2.00pm-3.30pm Friday 6 May 2016
Education Boardroom ED2-318
Bundoora Campus, La Trobe University
The meeting of the Russian and Qing empires in the nineteenth century had dramatic consequences for Central Asia’s Muslim communities. Along this frontier, a new political space emerged, shaped by competing imperial and spiritual loyalties, cross-border economic and social ties, and the revolutions that engulfed Russia and China in the early twentieth century.
David Brophy’s Uyghur Nation (Harvard University Press, 2016) explores how a community of Central Asian Muslims responded to these historic changes by reinventing themselves as the modern Uyghur nation. As exiles and émigrés, traders and seasonal laborers, a diverse diaspora of Muslims from China’s northwest province of Xinjiang spread to Russian territory, where they became enmeshed in political and intellectual currents among Russia’s Muslims.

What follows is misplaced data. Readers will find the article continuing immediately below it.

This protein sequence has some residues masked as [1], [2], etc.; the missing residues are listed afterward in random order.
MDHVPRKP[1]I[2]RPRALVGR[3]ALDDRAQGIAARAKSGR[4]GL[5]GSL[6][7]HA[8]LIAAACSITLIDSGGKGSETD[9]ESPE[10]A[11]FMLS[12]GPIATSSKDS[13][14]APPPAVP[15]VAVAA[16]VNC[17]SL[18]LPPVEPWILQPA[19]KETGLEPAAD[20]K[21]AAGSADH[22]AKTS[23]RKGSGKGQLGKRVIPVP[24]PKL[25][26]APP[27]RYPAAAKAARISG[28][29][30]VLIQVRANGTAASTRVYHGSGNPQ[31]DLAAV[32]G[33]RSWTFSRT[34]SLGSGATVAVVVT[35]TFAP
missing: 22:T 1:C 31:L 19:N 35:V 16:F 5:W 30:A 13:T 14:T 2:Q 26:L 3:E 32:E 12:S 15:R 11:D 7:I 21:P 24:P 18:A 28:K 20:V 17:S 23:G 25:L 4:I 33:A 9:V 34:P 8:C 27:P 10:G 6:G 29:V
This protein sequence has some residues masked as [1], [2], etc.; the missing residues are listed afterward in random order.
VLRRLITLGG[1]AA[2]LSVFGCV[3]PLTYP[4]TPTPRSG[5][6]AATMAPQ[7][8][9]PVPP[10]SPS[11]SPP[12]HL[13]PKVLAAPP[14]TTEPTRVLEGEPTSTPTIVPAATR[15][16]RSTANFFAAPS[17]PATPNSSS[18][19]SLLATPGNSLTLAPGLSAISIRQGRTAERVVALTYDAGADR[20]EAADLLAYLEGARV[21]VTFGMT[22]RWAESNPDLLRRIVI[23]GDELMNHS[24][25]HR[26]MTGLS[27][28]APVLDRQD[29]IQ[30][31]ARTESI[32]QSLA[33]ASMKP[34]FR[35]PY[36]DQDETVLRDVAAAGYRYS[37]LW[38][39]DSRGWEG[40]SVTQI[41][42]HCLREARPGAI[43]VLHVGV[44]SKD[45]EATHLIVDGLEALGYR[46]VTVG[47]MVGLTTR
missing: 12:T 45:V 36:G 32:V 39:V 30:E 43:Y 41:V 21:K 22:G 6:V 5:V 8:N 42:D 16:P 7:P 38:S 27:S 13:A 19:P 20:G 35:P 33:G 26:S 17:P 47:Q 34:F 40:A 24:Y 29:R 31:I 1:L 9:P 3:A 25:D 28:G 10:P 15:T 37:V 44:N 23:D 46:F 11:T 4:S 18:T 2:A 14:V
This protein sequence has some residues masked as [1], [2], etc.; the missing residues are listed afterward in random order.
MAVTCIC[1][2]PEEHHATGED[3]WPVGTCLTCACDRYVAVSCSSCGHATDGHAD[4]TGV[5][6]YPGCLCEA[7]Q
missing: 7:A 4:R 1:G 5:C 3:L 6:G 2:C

David Brophy is a Lecturer in Modern Chinese history at the University of Sydney
Hosted by the China Studies Research Centre, La Trobe University
Please send all enquiries to: csrc@Platrobe.edu.au